Also keep in mind that if your system is configured to forward packets and you have pppd setup to replace your current default route, and you are still connected to an internal network (say, via ethernet), this could allow outside connections to be routed to your internal network. The default pppd options files installed by Barry do not use the replacedefaultroute setting for this reason. Contact your network administrator for assistance on configuring your mobile network setups.

Troubleshooting

Some devices don't respond to the PPP commands at first, but after the battery is removed and reinserted, modem functionality works. This is likely due to the protocol not being completely understood, but resetting the device in this manner is enough of a workaround to get it working.

If you still run into trouble, the first task is to increase debug output and to log it. PPPD supports increased logging if you add the following lines to the options file:

        debug
        nodetach

Barry's pppob program also supports verbose protocol logging. Change your options file and edit the pppob command line. For example, if your pppob is installed in /usr/sbin, set the pty option to:

        pty "/usr/sbin/pppob -l /tmp/pppob.log -v"

Be sure to remove these options once you have your connection working, as the above causes your entire internet traffic to be logged to the output file.

If your provider is not yet supported by the sample options files, you will need to do a little digging on your own. If you are able to tether your Blackberry using a Windows system, you can duplicate the login information in your chat script.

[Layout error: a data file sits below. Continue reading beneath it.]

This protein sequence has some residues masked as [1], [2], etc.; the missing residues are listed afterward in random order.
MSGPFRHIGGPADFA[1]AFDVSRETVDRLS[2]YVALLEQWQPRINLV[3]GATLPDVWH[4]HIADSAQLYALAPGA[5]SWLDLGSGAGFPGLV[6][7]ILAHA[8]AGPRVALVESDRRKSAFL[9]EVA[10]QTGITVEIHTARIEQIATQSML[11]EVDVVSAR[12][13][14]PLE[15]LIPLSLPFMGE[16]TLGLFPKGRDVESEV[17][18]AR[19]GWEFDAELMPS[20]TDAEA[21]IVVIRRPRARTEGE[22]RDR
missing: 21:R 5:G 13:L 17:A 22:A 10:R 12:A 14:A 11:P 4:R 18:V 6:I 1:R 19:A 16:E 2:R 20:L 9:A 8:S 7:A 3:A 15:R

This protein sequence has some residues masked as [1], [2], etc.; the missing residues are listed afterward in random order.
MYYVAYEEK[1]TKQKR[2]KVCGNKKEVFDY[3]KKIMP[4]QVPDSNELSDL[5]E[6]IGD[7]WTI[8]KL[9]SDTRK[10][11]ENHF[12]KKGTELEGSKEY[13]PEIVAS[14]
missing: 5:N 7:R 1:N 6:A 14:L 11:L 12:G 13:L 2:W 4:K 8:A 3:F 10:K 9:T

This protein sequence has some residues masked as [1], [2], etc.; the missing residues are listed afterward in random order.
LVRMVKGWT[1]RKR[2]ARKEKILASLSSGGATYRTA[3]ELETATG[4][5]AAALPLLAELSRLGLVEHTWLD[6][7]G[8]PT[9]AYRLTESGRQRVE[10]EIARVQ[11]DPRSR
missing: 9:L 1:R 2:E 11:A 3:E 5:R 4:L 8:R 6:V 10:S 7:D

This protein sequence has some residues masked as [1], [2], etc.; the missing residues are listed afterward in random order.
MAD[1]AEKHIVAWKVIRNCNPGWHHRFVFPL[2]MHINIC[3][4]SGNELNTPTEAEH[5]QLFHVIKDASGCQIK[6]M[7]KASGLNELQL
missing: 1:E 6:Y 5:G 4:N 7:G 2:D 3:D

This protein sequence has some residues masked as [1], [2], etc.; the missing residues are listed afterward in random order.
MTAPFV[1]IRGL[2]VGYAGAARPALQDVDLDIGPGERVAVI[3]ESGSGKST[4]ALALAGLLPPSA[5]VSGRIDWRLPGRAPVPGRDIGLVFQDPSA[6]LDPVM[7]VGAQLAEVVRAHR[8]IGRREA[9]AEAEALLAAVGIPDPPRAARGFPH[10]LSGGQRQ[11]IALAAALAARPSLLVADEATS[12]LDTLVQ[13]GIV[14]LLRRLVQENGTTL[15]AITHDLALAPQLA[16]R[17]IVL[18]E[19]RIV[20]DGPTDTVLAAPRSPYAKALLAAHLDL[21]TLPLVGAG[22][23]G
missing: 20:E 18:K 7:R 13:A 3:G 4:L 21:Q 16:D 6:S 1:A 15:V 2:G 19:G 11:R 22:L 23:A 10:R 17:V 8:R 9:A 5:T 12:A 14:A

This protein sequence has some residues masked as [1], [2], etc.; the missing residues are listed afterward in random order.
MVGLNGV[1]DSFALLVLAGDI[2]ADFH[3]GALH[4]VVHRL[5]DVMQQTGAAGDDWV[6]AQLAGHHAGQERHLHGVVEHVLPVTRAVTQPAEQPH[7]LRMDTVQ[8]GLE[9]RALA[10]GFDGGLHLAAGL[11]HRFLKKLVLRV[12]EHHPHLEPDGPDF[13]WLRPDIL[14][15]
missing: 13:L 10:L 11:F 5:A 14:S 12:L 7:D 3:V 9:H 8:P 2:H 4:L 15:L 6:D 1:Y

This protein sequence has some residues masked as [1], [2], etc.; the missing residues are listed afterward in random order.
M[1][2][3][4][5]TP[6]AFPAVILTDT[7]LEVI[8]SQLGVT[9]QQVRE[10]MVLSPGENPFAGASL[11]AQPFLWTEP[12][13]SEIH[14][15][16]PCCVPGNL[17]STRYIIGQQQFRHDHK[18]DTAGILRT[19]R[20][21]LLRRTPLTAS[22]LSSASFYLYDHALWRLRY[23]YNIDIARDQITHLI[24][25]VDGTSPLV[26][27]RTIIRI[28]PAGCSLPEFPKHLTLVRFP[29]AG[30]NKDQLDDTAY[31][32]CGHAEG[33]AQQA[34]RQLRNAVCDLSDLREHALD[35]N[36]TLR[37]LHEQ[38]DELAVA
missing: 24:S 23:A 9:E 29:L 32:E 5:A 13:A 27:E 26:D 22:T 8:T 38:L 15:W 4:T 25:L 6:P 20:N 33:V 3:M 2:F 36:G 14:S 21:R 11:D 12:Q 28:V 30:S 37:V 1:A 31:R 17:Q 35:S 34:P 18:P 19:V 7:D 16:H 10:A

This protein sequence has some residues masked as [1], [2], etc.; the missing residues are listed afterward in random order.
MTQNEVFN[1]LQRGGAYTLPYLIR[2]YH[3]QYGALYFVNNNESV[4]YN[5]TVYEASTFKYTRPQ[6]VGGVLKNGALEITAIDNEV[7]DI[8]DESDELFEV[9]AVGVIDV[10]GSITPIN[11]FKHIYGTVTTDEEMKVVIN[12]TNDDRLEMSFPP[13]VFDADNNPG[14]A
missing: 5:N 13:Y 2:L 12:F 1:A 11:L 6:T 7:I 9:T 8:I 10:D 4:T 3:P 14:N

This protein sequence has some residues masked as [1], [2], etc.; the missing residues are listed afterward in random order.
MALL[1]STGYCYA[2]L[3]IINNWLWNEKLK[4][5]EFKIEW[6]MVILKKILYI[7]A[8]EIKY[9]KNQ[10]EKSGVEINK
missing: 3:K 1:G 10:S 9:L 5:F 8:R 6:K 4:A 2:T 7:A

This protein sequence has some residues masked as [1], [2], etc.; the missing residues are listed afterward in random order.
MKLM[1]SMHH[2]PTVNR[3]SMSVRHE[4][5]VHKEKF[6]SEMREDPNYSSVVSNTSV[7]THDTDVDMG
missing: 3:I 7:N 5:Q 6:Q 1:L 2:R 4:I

You may also find example configurations for your provider on the various Blackberry forums available online.

If you are still having trouble, please send an email to the mailing list, including:

  • the version of Barry you are using
  • the output from pppd
  • the log output from pppob
  • the ppp options file and chatscript you used

The logs from pppob can be fairly large, so limit the size to a single run.

Connecting via Bluetooth

If your device has Bluetooth support, it is also possible to tether using Linux's own native Bluetooth serial drivers. There are probably better tutorials on this already on the net, but here are a few notes from Michael Brown to help you get started.

Bluetooth Config

Put the following in your /etc/bluetooth/rfcomm.conf file, replacing the X's with your Bluetooth BADDR.

rfcomm0 {
        bind yes;
        device XX:XX:XX:XX:XX:XX;
        channel 1;
        comment "Blackberry Dialup";
}

PPP Config

Use the same peer file that you would use for the USB tethering above, but remove the pty line that points to /usr/sbin/pppob. Since you are using the Bluetooth serial port, you don't need pppob. Replace that line with the line of your newly configured rfcomm device. You may also need to specify the baud rate.

/dev/rfcomm0
115200

Chatscript Config

No change is required. Use the same chatscript you would use for USB above.

Run as usual. For example:

        pppd call barry-rogers